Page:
BY JENNA SIMPSON
Midnight’s Children is a much-beloved book by celebrated author Salman Rushdie. It is epic, tragic, funny and beautifully-written, a novel for the ages, a classic of modern literature.
Or so I’ve been told; I’ve never actually read it. No particular reason. I tried once, but I had just read a book by another Indian novelist also set in India, which I did not enjoy–ahem, White Tiger–and I decided I had had my fill of Indian lit for the time being.
In any case, I wanted to check out the film version. I usually rush to read the book before I see the movie, but I’m trying new things.
- Visually, the film was beautiful. There is one particularly lovely part in the later part of the movie that is just gorgeous. Kudos to the visual team!
- Directed by Deepa Mehta (whose elements series, Fire, Water, Earth, I quite enjoyed). She didn’t disappoint.
- The acting was great. The lead actor, Satya Bhabha, was wonderful.
- Salman Rushdie narrated the film. Yes, that Salman Rushdie. 🙂
- Rushdie also wrote the screenplay, which I often, but not always, think is a good idea. Here, I think it was mostly good, although, as you’ll see below, I think perhaps his proximity to the characters may have made him a teensy bit lazy with writing them for the screen.
- Awesome story, overall. Loved that the story was told against the backdrop of the struggle for India’s independence and partition.
- There’s magical realism! Awesome!
My One Beef:
- Character development and depth was a bit lacking. I think those who read the book would have gotten more here, having had some understanding of the characters. I felt that the characters’ development was at times a bit too forced by the circumstances of the story. Sure, characters need to rise to the occasion, but when that’s all they seem to be doing, I’m not sure it’s enough to build really solid, interesting characters. I think the writing was a bit lazy, reliant a bit too much on shorthand with the audience regarding the characters–shorthand that wasn’t there if you hadn’t read the book.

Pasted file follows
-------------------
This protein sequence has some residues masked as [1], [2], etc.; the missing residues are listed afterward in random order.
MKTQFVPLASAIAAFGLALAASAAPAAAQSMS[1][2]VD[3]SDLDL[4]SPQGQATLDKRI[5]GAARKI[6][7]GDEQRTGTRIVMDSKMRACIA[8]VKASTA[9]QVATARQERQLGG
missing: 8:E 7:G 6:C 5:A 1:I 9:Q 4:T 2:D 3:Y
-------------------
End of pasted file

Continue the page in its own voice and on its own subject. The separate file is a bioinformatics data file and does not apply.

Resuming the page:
All in all, I did enjoy Midnight’s Children. But I think I would have enjoyed it more if I had read the book. I was left a bit unsettled, and I couldn’t pin my finger on it. After a few days’ reflection, I think perhaps that the missing element was a prior knowledge of the story and the characters. The movie seemed to be overly reliant on an expectation that the audience would have also read the book. Those of us who had not, well, got left behind a bit.
If you enjoyed the book, then perhaps you’ll also enjoy the movie. If you didn’t read the book, you’ll probably like the movie just fine, but you might feel like there’s something you’re not quite getting.
Let me know in the comments if you’ve seen it, whether you read the book as well, and what you thought about it![youtube http://www.youtube.com/watch?v=IXgx6C8PHd4]
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